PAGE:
In an end to a court room battle that will surely set back landowners, a Travis County District court recently ruled that the Kinder Morgan can move forward with its Permian Highway Pipeline Project. In the State of Texas, for-profit pipeline companies can use eminent domain to seize private land to build their pipeline projects. As long as the pipeline company follows the mandates of the legislature’s delegation of the power of eminent domain, the for-profit pipeline company can forcibly take landowners’ private property.
The lawsuit was initiated by landowners in response to Kinder Morgan’s Permian Highway Pipeline, which was then in the planning stages. Their legal theory advanced two points. The first was that the TRC was obligated to seek public input with regards to planning route planning. They also argued that the TRC had failed to adequately supervise Kinder Morgan’s route planning process.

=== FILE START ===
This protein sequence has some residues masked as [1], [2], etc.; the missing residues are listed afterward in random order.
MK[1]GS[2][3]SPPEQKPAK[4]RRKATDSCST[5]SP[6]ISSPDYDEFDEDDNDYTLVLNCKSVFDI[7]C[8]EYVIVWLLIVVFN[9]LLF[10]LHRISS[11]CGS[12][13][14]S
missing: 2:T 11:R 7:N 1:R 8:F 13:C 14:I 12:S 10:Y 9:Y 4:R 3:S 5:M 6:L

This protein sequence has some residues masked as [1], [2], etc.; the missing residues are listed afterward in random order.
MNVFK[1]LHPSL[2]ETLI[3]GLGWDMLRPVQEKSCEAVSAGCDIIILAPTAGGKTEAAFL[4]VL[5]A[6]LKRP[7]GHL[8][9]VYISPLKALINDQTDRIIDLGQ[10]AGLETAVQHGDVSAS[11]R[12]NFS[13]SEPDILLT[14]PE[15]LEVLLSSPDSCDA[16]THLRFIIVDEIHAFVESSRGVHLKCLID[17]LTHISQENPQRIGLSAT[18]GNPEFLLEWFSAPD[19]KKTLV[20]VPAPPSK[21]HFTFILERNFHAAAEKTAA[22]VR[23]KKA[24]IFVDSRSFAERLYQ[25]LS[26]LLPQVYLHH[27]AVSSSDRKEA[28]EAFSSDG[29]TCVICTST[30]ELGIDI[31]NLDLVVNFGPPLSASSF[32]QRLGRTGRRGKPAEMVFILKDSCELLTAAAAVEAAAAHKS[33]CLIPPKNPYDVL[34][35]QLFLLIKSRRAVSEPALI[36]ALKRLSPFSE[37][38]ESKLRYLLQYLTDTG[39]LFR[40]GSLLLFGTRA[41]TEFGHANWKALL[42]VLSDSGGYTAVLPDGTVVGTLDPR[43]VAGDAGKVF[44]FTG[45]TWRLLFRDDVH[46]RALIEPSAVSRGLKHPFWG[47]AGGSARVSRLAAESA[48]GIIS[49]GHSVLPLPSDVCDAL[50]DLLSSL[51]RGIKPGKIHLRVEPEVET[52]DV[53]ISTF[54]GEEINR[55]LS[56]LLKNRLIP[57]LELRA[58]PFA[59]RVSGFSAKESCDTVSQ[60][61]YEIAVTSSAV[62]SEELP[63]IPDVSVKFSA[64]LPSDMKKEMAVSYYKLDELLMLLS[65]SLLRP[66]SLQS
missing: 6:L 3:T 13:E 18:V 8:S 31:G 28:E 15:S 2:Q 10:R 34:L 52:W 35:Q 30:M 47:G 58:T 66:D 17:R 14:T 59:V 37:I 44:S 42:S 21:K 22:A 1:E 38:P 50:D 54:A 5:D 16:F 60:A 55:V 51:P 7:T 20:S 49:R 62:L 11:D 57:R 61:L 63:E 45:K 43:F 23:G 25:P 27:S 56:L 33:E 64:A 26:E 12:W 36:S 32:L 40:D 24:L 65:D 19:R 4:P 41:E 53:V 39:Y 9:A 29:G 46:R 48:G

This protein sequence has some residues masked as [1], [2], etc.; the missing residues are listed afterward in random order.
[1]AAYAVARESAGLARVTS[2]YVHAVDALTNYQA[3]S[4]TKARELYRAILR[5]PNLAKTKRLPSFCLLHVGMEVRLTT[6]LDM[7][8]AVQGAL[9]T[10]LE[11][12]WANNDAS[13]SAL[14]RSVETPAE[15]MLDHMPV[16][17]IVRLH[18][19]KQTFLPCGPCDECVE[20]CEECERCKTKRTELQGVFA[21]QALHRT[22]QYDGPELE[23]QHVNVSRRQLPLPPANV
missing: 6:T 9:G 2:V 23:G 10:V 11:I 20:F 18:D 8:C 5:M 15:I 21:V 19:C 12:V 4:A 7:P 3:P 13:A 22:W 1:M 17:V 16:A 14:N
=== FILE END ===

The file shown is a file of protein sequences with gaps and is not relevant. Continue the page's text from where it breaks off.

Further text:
Judge Lora Livingston found that no authority existed to support the notion that the TRC had the right to oversee the exercise of these powers. She also granted Kinder Morgan’s request to have the landowner’s suit thrown out of court. Kinder Morgan had argued that the power to change the pipeline permitting process resided with the legislature, not the court.
In light of this decision, Kinder Morgan is now free to proceed with the construction of the Permian Highway Pipeline. Once completed, the project will carry 2 billion cubic feet of natural gas per day a distance of approximately 400 miles. The line connects an origination point in West Texas to the U.S. Gulf Coast and will cost an estimated $2 billion. The project is just one of the latest in a pipeline building wave propelled by the massive uptick in U.S. shale gas production. The current projected production level for July 2019 alone is 81.4 billion cubic feet per day.
Written by Christopher Chan and Justin Hodge